From THE BBC:
Workplace bullying of the clergy has become "rife", according to the union Unite which says priests are being picked on by bishops and parishioners. The union has set up a hotline where the clergy can report abuse, and says it deals with up to 150 cases a year.
"Bishops have got a lot nastier", says the Reverend Gerry Barlow, chair of the faith workers branch of Unite. Bullying frequently comes from superiors within the church who may be under financial pressure.
"A bullying case can go on for a long time", says Terry Young, a former minister who runs the helpline. "They're picked on for everything they do wrong, so in the end the person runs around terrified. You see these people unsupported, driven into depression and a nervous breakdown."
Mr Barlow said: "Bishops can treat people shamefully. The most common experience is a priest gets called in for a pastoral chat, to 'see how things are going', within half an hour he's telling you he's going to fire you or take your licence away".
Parishioners can also carry out the bullying, according to Unite, citing the case of a priest in rural Worcestershire who claims he was driven out by a campaign of hate.
The Reverend Mark Sharpe resigned in October as rector of Teme Valley South saying he was picked on by members of his community after he tried to tackle financial problems within the parish.
"It started with the tyres getting slashed, ended up with a dog mysteriously dying, the car being smeared with excrement, and broken glass across driveway. There was intimidation, people swearing at you. A month ago I had the lights pulled off the car," Mr Sharpe said.
The Bishop of Worcester has refuted claims by Mr Sharpe that his parish was "toxic" calling the allegations "dreadful". The Diocese declined to comment further, pending a hearing to consider the allegations later this year.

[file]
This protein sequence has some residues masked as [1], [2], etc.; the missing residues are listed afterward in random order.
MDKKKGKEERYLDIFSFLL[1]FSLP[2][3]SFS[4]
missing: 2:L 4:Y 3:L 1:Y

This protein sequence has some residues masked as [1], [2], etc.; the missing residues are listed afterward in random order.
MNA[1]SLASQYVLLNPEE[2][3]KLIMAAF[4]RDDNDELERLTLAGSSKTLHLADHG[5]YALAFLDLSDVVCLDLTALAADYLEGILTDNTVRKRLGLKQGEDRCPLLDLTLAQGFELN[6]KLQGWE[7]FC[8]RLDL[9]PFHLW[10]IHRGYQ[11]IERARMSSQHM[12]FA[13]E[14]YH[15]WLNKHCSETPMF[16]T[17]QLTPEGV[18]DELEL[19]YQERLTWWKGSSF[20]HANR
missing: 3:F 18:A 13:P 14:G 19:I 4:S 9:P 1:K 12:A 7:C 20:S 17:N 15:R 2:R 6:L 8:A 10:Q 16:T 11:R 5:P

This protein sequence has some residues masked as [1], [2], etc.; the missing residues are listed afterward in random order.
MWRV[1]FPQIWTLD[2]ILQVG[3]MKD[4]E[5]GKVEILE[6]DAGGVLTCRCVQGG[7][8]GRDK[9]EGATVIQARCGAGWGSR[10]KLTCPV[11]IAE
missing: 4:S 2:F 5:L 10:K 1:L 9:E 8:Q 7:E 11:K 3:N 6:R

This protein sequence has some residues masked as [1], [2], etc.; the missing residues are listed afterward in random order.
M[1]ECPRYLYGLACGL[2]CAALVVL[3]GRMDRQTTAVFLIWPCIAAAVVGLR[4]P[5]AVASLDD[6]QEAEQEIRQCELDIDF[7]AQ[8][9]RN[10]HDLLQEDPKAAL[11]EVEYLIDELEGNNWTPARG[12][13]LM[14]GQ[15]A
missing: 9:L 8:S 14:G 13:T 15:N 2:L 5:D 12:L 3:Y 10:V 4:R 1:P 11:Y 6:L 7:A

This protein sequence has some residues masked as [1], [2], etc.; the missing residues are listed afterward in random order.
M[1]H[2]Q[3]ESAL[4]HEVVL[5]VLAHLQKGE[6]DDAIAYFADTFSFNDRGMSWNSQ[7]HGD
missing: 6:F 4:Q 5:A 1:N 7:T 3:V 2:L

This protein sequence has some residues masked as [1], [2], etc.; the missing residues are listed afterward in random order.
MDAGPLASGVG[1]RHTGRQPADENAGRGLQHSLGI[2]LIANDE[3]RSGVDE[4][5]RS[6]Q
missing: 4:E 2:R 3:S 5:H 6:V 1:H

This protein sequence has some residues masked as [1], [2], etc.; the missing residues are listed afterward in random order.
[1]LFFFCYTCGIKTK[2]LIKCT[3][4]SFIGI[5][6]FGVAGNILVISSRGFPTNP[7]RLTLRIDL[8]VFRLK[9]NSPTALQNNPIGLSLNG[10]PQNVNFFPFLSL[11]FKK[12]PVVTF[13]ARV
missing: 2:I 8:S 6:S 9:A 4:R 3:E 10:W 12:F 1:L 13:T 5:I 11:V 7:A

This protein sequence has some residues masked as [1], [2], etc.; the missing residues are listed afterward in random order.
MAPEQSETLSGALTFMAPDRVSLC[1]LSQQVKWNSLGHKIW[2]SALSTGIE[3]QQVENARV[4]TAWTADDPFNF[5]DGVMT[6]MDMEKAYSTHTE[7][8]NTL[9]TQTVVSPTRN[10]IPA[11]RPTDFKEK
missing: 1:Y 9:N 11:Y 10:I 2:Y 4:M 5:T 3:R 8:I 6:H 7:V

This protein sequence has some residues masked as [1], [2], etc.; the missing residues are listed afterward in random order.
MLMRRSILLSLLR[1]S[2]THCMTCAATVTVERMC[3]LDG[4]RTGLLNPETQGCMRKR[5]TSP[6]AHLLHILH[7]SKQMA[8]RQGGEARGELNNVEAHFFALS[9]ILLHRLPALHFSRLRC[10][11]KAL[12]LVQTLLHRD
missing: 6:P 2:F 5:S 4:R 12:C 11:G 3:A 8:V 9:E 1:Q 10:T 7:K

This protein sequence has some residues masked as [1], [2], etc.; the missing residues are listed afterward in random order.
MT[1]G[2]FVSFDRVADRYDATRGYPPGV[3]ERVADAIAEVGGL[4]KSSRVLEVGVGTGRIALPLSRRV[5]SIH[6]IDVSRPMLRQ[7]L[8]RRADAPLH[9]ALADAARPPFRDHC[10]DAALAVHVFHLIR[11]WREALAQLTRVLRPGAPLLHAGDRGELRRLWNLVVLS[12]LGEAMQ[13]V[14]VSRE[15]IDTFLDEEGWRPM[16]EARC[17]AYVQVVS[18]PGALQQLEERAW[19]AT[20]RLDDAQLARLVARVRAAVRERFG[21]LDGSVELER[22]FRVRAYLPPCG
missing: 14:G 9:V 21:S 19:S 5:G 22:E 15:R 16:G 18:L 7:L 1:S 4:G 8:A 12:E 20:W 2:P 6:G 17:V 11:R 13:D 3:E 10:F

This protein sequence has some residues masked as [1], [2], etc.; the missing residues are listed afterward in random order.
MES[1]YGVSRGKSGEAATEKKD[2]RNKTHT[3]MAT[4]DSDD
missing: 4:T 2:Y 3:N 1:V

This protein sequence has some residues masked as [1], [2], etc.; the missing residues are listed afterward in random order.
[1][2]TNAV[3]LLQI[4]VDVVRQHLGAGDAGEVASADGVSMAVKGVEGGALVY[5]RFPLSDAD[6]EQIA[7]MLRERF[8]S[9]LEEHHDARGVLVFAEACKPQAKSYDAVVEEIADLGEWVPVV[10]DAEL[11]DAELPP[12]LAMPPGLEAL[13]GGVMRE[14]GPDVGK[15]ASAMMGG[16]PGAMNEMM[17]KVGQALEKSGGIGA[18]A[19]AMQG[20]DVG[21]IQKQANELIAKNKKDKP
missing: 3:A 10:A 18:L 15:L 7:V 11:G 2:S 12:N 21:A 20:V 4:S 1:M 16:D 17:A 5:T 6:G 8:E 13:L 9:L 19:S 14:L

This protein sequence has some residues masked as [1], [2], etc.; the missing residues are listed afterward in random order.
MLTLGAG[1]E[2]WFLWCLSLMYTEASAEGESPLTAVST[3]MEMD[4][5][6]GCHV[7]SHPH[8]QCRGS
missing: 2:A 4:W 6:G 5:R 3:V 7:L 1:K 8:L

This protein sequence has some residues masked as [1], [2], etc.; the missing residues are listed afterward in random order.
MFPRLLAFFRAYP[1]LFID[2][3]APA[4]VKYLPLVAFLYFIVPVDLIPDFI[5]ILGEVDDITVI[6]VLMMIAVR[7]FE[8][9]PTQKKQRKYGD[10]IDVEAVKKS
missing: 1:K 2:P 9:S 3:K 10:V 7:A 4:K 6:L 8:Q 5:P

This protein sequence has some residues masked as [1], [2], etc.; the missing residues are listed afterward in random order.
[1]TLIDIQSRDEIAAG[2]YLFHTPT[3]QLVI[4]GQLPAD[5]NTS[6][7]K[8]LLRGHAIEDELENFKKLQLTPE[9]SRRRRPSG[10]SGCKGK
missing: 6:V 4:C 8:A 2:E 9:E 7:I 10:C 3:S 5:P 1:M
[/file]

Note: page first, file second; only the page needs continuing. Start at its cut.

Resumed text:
When Archbishop of Canterbury Dr Rowan Williams was asked about the issue of bullying at a recent TUC conference, he admitted there was a problem.
"The question of bullying, I'm glad you raise it because I think that's unfinished business for us and I'm very glad that it's flagged up," he said.
The union says priests are vulnerable, because they are classed as self-employed office holders, which means they are exempt from the protection offered by employment law. This means they cannot claim unfair dismissal, or seek protection under health and safety laws.
Although over 30% of OCICBW...'s readers are based in England, they rarely comment, for obvious reasons. But when they do, and when they email me privately, the correspondence from the priests among them is predominantly about how they are bullied by their bishops and their congregations, and how they have become terrorised into inertia. The Church of England is dying and one of the main reasons for this, in my opinion, is clergy fear. They should be leading their congregations forward in mission and outreach. In stead, they cower in their studies hoping they haven't accidentally upset somebody at parish breakfast or said something in their sermon that might have upset the reactionaries in their congregation.
Since the 1980s, the Church of England has increasingly hired bishops who have a secular, managerial mindset. They are businessmen. This means that the parish clergy no longer have anyone to turn to for pastoral help and support. At the moment, if they are scared of dogs, their only option is to tell it to a rottweiler.